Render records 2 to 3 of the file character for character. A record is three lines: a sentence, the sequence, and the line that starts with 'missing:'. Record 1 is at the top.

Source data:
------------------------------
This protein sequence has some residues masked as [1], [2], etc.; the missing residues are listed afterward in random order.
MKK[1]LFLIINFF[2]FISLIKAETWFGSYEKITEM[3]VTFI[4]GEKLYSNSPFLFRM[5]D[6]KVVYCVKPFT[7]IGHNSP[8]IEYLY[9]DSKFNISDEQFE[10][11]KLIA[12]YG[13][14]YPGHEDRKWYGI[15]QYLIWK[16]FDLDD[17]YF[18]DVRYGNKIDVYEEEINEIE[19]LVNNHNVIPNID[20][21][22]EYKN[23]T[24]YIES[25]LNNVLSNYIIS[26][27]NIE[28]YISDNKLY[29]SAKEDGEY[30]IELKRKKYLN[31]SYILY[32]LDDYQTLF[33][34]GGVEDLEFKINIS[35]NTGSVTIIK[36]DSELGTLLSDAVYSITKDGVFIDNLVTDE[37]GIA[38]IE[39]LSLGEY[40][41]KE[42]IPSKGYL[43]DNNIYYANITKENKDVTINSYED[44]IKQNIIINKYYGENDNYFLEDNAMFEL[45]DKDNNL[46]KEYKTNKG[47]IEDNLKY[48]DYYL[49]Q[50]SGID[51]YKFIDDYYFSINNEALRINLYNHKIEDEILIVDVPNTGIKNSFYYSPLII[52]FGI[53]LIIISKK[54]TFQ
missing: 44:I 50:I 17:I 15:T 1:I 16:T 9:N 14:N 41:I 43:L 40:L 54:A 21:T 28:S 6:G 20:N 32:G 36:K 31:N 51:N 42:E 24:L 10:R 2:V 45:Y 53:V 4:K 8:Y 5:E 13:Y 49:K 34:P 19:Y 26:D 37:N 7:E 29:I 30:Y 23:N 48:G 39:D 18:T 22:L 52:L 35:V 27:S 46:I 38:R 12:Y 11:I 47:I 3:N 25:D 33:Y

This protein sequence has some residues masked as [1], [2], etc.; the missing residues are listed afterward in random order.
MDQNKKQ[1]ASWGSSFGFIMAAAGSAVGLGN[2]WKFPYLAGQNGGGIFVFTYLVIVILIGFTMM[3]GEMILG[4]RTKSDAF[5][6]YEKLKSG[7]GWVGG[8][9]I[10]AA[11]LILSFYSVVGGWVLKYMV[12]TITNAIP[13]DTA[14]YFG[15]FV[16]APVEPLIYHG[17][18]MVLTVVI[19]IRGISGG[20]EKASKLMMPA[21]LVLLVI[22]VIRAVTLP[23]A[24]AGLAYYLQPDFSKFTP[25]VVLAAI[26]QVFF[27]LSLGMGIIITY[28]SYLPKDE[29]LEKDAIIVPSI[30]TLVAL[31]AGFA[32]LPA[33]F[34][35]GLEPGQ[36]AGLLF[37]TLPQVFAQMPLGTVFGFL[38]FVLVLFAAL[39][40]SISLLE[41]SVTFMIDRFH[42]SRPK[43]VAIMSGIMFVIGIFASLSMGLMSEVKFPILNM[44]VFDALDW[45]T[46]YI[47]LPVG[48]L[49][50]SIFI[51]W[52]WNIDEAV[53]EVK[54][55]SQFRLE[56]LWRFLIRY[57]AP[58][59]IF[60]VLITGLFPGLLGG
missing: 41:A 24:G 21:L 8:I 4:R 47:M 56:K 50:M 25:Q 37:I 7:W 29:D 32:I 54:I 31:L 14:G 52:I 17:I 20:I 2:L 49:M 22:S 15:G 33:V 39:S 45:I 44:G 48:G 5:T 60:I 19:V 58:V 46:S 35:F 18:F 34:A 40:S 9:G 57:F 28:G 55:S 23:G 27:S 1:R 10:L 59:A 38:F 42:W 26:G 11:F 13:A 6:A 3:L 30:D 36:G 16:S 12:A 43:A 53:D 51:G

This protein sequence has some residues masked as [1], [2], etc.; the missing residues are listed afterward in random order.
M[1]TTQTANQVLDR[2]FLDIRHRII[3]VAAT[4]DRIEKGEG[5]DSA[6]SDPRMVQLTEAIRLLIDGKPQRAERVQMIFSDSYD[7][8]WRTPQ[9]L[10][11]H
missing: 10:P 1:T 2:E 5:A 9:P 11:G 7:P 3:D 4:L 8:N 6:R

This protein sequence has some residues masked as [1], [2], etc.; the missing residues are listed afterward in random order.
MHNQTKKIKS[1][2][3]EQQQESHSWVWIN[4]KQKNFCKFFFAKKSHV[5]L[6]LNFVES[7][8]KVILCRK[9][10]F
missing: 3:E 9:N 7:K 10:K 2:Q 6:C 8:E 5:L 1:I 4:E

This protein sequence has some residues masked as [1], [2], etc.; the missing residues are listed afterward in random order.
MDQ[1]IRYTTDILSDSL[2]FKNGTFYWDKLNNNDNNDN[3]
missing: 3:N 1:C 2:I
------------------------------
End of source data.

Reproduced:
This protein sequence has some residues masked as [1], [2], etc.; the missing residues are listed afterward in random order.
MDQNKKQ[1]ASWGSSFGFIMAAAGSAVGLGN[2]WKFPYLAGQNGGGIFVFTYLVIVILIGFTMM[3]GEMILG[4]RTKSDAF[5][6]YEKLKSG[7]GWVGG[8][9]I[10]AA[11]LILSFYSVVGGWVLKYMV[12]TITNAIP[13]DTA[14]YFG[15]FV[16]APVEPLIYHG[17][18]MVLTVVI[19]IRGISGG[20]EKASKLMMPA[21]LVLLVI[22]VIRAVTLP[23]A[24]AGLAYYLQPDFSKFTP[25]VVLAAI[26]QVFF[27]LSLGMGIIITY[28]SYLPKDE[29]LEKDAIIVPSI[30]TLVAL[31]AGFA[32]LPA[33]F[34][35]GLEPGQ[36]AGLLF[37]TLPQVFAQMPLGTVFGFL[38]FVLVLFAAL[39][40]SISLLE[41]SVTFMIDRFH[42]SRPK[43]VAIMSGIMFVIGIFASLSMGLMSEVKFPILNM[44]VFDALDW[45]T[46]YI[47]LPVG[48]L[49][50]SIFI[51]W[52]WNIDEAV[53]EVK[54][55]SQFRLE[56]LWRFLIRY[57]AP[58][59]IF[60]VLITGLFPGLLGG
missing: 41:A 24:G 21:L 8:I 4:R 47:M 56:K 50:M 25:Q 37:I 7:W 29:D 32:I 54:I 31:L 14:G 52:I 17:I 20:I 2:L 49:M 22:S 15:G 33:V 39:S 45:I 44:G 48:G 5:T 60:I 19:V 58:V 46:S 35:F 18:F 34:A 40:S 9:G 57:F 28:G 55:S 23:G 27:S 1:R 10:L 59:A 38:F 42:W 26:G 11:F 13:A 6:A 3:L 30:D 36:G 16:S 12:A 43:A 53:D 51:G

This protein sequence has some residues masked as [1], [2], etc.; the missing residues are listed afterward in random order.
M[1]TTQTANQVLDR[2]FLDIRHRII[3]VAAT[4]DRIEKGEG[5]DSA[6]SDPRMVQLTEAIRLLIDGKPQRAERVQMIFSDSYD[7][8]WRTPQ[9]L[10][11]H
missing: 10:P 1:T 2:E 5:A 9:P 11:G 7:P 3:D 4:L 8:N 6:R